CNSC staff also review information submitted by licensees to verify compliance with federal and provincial GHG emission reporting requirements. Staff’s review of the proponent’s assessment of GHG emissions includes verifying that:

  • the assumptions used include the type and source of emissions
  • the methodologies and data used are consistent with industry best practices as well as appropriate standards and guidance
  • uncertainties have been documented
  • estimates have been compared to estimates from similar types of facilities to determine if the results are reasonable

Greenhouse gases and Canada’s nuclear power plants

The lifecycle analysis for Canada’s nuclear power sector includes upstream GHG emissions associated with the extraction, production and transportation of fuel, and downstream GHG emissions arising from activities related to waste management and nuclear fuel disposal.

The Canadian nuclear fleet is made up exclusively of CANDU reactors. CANDU reactors use heavy water as both a moderator and coolant. The following three parameters have implications on the amount of GHGs emitted that are specific to CANDU reactors.

  • Ore grade: Currently, the highest ore grades, which supply the CANDU fleet operating in Canada, are found in the Athabasca Basin of Saskatchewan, Canada. Emissions from mining and milling higher grade ore are less than mining lower grade ore.
  • Enrichment: CANDU reactors operate on natural uranium with (0.7 percent uranium-235) and therefore avoid emissions from this stage of the nuclear fuel cycle.
  • Heavy water production: CANDU reactors use heavy water as both a coolant and a moderator. The production of heavy water is energy intensive. The GHG emissions that are avoided by the absence of the enrichment process may be offset by GHG emissions associated with heavy water production.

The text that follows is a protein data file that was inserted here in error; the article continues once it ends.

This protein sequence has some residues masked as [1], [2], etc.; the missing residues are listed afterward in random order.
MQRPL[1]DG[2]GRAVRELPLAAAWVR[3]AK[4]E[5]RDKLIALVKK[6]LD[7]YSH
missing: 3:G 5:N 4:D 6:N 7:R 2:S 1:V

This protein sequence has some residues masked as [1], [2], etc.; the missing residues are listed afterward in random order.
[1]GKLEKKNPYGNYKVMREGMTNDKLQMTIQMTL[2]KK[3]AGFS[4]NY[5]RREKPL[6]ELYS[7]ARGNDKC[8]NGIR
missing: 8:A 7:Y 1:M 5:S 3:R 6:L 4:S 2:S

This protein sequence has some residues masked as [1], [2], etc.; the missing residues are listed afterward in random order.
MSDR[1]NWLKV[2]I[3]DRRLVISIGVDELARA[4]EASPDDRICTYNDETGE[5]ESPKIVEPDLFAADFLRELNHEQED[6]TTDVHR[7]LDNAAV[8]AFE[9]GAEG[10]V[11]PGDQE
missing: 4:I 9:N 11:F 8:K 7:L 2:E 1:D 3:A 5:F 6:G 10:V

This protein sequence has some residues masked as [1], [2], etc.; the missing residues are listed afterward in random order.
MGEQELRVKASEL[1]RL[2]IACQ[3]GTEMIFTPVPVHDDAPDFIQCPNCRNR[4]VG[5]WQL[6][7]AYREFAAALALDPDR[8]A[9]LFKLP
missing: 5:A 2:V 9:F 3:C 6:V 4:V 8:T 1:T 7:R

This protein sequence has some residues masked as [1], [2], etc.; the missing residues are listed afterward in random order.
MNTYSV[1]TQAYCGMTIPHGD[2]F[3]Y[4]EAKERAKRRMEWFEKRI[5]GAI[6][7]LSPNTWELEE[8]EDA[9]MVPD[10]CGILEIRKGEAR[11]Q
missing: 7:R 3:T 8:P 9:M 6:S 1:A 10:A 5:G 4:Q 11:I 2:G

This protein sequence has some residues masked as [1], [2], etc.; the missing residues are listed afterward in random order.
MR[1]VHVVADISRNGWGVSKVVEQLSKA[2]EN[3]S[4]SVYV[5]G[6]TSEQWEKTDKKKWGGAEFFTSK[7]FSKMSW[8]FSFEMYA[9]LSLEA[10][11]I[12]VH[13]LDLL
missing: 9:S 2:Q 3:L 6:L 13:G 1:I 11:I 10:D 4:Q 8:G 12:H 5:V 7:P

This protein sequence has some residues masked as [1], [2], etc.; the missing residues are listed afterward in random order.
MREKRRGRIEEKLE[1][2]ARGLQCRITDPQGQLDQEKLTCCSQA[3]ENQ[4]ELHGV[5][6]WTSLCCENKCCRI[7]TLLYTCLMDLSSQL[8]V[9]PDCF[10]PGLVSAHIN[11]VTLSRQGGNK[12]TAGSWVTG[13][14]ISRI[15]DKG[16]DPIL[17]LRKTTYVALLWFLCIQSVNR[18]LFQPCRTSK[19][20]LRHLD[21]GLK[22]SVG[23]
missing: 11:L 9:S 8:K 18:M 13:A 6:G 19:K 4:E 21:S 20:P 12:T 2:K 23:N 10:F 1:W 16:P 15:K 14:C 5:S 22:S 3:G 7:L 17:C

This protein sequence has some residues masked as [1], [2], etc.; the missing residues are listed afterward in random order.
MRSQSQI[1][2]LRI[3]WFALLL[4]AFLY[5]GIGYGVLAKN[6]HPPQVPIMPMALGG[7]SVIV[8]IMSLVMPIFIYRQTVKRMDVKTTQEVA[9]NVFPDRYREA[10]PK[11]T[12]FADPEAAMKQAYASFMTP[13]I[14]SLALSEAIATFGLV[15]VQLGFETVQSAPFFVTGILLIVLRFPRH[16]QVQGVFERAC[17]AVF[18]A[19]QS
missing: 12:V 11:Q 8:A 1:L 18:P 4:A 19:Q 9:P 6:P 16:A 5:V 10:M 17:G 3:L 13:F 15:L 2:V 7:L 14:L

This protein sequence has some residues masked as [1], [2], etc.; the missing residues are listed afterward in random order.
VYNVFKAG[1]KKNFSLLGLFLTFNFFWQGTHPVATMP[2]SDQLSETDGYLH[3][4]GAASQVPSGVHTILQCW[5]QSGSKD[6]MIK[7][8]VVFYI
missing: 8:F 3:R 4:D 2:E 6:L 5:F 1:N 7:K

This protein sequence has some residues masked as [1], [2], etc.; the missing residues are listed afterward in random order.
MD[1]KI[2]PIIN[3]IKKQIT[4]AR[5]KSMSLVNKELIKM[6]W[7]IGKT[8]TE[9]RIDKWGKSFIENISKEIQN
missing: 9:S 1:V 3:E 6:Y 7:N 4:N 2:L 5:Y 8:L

GHGs from waste management and final disposal may account for approximately 15 percent of the total lifecycle GHG intensity for a nuclear power plant.

Summary

The CNSC will continue to use its interim strategy for CNSC-led environmental assessments.

The CNSC will also continue to engage with ECCC and other federal partners regarding methodologies for estimating GHG emissions from nuclear facilities to ensure that our requirements for environmental assessments comply with the latest accepted approaches.

Upstream and downstream emissions at a glance

According to ECCC’s proposed methodology for the oil and gas industry, upstream emissions include the GHG emissions from all the industrial activities or processes from the point of extraction to the project under assessment.

As shown in the equation below, upstream emissions are calculated as the sum of the emissions from the different industrial processes such as extraction, processing, handling and transportation.

Total emissions =  i n ( GHG ) i MathType@MTEF@5@5@+= feaagKart1ev2aaatCvAUfeBSjuyZL2yd9gzLbvyNv2CaerbuLwBLn hiov2DGi1BTfMBaeXatLxBI9gBaerbd9wDYLwzYbItLDharqqtubsr 4rNCHbGeaGqiVu0Je9sqqrpepC0xbbL8F4rqqrFfpeea0xe9Lq=Jc9 vqaqpepm0xbba9pwe9Q8fs0=yqaqpepae9pg0FirpepeKkFr0xfr=x fr=xb9adbaqaaeGaciGaaiaabeqaamaabaabaaGcbaGaaeivaiaab+ gacaqG0bGaaeyyaiaabYgacaqGGaGaaeyzaiaab2gacaqGPbGaae4C aiaabohacaqGPbGaae4Baiaab6gacaqGZbGaaeiiaiaab2dacaqGGa WaaabCaeaadaqadaqaaiaabEeacaqGibGaae4raaGaayjkaiaawMca amaaBaaaleaacaWGPbaabeaaaeaacaWGPbaabaGaamOBaaqdcqGHri s5aaaa@4EC1@

where i is the different industrial process and n is the number of component processes or activities

(Adapted from ECCC’s proposed methodology for estimating upstream GHG emissions)